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Tue Jul 29, 2014, 02:38 PM

What we've learnt from Cuba - Marius Fransman

What we've learnt from Cuba - Marius Fransman

Marius Fransman
28 July 2014

ANC WCape leader notes that the Masakha iSizwe - build the nation initiatve has produced incredible results

Article by Marius Fransman, ANC Provincial Chairperson Western Cape on the occasion of the 61st Anniversary of the storming of the Moncado Barracks, Havanna, Cuba


On the occasion of the 38th anniversary of the storming of the Moncada Barracks, Mandela met with Fidel Castro in Havanna in 1991, giving a historic speech alongside him entitled "How Far We Slaves Have Come" in which he highlighted the ‘special place' that Cuba has in the heart of the people of Africa saying: "From its earliest days, the Cuban Revolution has also been a source of inspiration to all freedom-loving people..". As we commemorate this 61st anniversary, we reflect on this special relationship and ask the question: How far will we slaves go?

The brave Cuban nation has demonstrated that they were prepared to go all the way. At the first Summit of Heads of State and Government of the Non-Aligned Summit in Belgrade in September 1961, Cuban President Osvaldo Dorticos Torrado denounced apartheid. Attending the United Nations (UN) Conference on Trade and Development in Geneva in 1961, Che Guevara, the minister of industry, said that South Africa ‘violates the Charter of the United Nations by the inhuman and fascist policy of apartheid', and he called for South Africa's expulsion from the UN. Speaking at the 19th General Assembly of the UN in New York in December 1964, Guevara pointed to the UN's failure to act against apartheid.

Following the meeting of Che Guevarra with MK Commander-in-Chief Nelson Mandela in Algeria, the Cubans offered military support and training to the ANC and its cadres in exile. In 1977, Cubans began training African National Congress (ANC) cadres at Nova Catengue in Angola, instructing them in guerrilla warfare. After the camp was bombed by the South African Air Force, the camp was moved to the Quibaxe area of Kwanza Norte province. Since 1961 already Cuba began to receive students from the Republic of Guinea, Congo-Brazzaville and Mali, and in 1963 Cuba sent a team of medics to newly liberated Algeria. By 1999 more than 28,000 African students had graduated from educational institutions in Cuba, and more than 76,000 Cubans had served in Africa in some capacity or other.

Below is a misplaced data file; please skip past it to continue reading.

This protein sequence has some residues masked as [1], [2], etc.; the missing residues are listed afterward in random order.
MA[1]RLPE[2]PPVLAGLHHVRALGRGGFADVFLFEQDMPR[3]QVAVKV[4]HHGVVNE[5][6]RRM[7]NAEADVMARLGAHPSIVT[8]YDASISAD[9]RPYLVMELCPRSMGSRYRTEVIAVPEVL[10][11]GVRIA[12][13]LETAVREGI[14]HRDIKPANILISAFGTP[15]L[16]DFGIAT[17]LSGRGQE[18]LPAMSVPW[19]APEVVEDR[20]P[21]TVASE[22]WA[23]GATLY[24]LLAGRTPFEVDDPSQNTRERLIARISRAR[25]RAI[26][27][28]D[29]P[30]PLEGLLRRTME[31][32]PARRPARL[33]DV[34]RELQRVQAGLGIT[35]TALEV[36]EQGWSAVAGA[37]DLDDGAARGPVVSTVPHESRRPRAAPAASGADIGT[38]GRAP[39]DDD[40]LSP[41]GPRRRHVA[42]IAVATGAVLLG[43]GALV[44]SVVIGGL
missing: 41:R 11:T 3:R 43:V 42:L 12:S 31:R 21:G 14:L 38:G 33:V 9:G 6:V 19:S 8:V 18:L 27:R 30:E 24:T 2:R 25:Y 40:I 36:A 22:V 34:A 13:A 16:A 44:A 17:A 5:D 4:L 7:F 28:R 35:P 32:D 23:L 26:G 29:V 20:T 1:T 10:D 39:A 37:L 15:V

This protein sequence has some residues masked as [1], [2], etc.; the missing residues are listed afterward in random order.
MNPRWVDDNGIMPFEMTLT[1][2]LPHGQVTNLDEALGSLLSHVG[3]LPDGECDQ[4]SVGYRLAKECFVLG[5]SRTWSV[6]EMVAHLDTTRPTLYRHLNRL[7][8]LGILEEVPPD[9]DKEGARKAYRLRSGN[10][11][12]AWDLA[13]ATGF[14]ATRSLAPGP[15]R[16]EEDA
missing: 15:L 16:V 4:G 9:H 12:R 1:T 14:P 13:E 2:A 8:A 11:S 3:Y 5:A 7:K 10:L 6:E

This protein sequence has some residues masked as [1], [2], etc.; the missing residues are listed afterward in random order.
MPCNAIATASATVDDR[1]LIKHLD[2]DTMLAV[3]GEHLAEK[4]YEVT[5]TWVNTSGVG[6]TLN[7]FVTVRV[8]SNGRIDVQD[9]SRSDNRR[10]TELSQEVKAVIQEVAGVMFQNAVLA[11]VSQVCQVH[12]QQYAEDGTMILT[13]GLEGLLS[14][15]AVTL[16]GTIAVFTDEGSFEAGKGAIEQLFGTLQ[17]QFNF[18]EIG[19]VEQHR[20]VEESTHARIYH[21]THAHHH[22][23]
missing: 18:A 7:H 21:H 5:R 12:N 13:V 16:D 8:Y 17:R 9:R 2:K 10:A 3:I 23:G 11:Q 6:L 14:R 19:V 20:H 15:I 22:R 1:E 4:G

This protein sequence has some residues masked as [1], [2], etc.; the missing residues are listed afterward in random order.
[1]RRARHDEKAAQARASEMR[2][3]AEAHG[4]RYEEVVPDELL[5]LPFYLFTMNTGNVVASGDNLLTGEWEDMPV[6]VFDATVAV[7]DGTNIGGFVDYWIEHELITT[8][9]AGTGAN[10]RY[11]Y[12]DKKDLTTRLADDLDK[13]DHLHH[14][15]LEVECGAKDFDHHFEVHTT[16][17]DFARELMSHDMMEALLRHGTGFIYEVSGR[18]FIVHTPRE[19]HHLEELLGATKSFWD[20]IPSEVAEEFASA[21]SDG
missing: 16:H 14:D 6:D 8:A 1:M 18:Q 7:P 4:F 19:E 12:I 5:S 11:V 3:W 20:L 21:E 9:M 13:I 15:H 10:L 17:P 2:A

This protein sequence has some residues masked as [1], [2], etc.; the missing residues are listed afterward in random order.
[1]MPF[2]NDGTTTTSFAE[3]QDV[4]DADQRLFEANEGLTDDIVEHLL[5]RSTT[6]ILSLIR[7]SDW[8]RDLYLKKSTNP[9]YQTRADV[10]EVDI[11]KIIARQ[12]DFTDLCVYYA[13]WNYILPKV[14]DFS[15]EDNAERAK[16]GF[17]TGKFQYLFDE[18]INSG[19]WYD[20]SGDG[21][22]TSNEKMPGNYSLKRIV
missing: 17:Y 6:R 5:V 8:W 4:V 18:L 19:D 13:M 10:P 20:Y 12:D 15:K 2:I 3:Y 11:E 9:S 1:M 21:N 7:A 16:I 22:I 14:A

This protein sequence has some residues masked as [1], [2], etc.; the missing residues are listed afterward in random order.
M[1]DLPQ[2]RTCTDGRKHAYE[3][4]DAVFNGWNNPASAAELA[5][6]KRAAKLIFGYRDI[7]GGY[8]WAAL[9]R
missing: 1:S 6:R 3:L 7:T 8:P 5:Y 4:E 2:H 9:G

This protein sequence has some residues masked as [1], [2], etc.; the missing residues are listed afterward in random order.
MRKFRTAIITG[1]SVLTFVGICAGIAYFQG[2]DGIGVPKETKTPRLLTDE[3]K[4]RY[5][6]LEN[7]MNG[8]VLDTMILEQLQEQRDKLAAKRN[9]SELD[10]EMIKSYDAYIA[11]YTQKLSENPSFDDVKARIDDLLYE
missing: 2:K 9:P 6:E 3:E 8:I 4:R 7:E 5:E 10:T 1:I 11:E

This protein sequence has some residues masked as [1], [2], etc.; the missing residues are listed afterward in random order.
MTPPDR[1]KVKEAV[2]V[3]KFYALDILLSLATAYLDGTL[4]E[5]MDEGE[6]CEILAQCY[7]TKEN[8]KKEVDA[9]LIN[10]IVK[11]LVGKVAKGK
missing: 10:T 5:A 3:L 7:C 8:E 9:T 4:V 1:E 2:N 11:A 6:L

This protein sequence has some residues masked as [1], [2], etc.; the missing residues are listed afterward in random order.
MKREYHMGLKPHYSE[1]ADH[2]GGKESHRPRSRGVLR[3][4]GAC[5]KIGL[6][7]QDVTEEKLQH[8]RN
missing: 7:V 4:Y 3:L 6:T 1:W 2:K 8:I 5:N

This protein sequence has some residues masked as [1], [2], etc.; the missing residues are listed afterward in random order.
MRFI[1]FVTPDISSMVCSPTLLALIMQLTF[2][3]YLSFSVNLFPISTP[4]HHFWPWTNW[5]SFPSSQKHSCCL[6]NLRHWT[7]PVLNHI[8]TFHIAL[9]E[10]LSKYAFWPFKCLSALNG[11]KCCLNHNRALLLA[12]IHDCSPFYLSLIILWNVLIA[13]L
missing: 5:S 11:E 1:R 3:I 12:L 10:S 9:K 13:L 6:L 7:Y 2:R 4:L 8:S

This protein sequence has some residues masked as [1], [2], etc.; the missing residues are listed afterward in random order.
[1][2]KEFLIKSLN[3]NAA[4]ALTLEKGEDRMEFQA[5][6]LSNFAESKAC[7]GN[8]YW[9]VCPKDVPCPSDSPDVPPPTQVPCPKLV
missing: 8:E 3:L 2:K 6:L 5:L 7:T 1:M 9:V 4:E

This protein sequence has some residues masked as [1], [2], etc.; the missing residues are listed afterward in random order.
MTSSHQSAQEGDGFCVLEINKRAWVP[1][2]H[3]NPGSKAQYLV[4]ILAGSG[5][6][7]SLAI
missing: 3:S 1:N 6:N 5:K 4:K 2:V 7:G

Much has been written about Cuba's role in our liberation and the liberation struggle in Southern Africa and the rest of our continent. The Cubans fought bravely side by side with freedom fighters in a number of African states. In Angola they fought in a number of battles such as Quifangodo, Cabinda, Ebo and other sites from 1976 to 1988. None were more graphic than the heroic tale of Cuito Cuanavale that ultimately led to routing the might of the Apartheid war machine and precipitated a negotiated settlement ‘forcing PW Botha and De Klerk to the table'.

Equally graphic is the tale of struggle of more than 36 000 gallant fighters who fought alongside us in Angola and the sacrifice of more than 2070 brave Cuban fighters who gave their lives for our freedom. When the edifice of the Apartheid state crumbled, the Cubans returned to their distant island home with only the clothes on their back and extracting no spoils of war or reward other in the annals of the brave and courageous.


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